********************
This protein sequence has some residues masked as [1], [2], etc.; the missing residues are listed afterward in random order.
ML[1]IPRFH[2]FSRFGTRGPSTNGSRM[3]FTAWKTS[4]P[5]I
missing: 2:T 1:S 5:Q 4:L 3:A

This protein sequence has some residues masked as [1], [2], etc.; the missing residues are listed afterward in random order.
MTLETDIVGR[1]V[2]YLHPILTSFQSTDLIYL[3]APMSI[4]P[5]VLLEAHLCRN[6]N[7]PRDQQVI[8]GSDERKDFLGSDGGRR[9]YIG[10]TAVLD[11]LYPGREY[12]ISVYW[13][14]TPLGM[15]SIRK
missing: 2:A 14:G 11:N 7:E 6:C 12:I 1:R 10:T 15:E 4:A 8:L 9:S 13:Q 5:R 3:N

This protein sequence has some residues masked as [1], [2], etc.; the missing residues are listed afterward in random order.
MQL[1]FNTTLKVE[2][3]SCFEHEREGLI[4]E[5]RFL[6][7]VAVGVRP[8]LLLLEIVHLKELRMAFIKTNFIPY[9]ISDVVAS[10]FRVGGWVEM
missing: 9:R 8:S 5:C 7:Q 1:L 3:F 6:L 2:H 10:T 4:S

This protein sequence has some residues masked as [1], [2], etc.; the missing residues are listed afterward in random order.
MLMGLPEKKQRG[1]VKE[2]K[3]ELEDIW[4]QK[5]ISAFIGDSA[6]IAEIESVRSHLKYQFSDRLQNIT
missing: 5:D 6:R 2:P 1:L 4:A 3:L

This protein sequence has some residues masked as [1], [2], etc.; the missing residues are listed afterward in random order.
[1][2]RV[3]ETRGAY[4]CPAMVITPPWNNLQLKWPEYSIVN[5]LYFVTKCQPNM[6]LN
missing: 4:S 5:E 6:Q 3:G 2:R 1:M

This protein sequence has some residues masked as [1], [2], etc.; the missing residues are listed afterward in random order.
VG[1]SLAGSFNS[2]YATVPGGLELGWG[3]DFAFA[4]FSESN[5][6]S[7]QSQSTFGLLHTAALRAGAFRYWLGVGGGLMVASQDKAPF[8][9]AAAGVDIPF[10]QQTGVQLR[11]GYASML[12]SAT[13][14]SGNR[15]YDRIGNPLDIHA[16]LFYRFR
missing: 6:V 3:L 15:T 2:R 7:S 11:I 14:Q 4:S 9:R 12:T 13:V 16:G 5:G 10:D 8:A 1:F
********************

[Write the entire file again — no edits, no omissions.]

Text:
This protein sequence has some residues masked as [1], [2], etc.; the missing residues are listed afterward in random order.
ML[1]IPRFH[2]FSRFGTRGPSTNGSRM[3]FTAWKTS[4]P[5]I
missing: 2:T 1:S 5:Q 4:L 3:A

This protein sequence has some residues masked as [1], [2], etc.; the missing residues are listed afterward in random order.
MTLETDIVGR[1]V[2]YLHPILTSFQSTDLIYL[3]APMSI[4]P[5]VLLEAHLCRN[6]N[7]PRDQQVI[8]GSDERKDFLGSDGGRR[9]YIG[10]TAVLD[11]LYPGREY[12]ISVYW[13][14]TPLGM[15]SIRK
missing: 2:A 14:G 11:N 7:E 6:C 12:I 1:R 10:T 15:E 4:A 8:L 9:S 13:Q 5:R 3:N

This protein sequence has some residues masked as [1], [2], etc.; the missing residues are listed afterward in random order.
MQL[1]FNTTLKVE[2][3]SCFEHEREGLI[4]E[5]RFL[6][7]VAVGVRP[8]LLLLEIVHLKELRMAFIKTNFIPY[9]ISDVVAS[10]FRVGGWVEM
missing: 9:R 8:S 5:C 7:Q 1:L 3:F 6:L 2:H 10:T 4:S

This protein sequence has some residues masked as [1], [2], etc.; the missing residues are listed afterward in random order.
MLMGLPEKKQRG[1]VKE[2]K[3]ELEDIW[4]QK[5]ISAFIGDSA[6]IAEIESVRSHLKYQFSDRLQNIT
missing: 5:D 6:R 2:P 1:L 4:A 3:L

This protein sequence has some residues masked as [1], [2], etc.; the missing residues are listed afterward in random order.
[1][2]RV[3]ETRGAY[4]CPAMVITPPWNNLQLKWPEYSIVN[5]LYFVTKCQPNM[6]LN
missing: 4:S 5:E 6:Q 3:G 2:R 1:M

This protein sequence has some residues masked as [1], [2], etc.; the missing residues are listed afterward in random order.
VG[1]SLAGSFNS[2]YATVPGGLELGWG[3]DFAFA[4]FSESN[5][6]S[7]QSQSTFGLLHTAALRAGAFRYWLGVGGGLMVASQDKAPF[8][9]AAAGVDIPF[10]QQTGVQLR[11]GYASML[12]SAT[13][14]SGNR[15]YDRIGNPLDIHA[16]LFYRFR
missing: 6:V 3:L 15:T 2:R 7:S 11:I 14:Q 4:S 9:R 12:T 13:V 16:G 5:G 10:D 8:A 1:F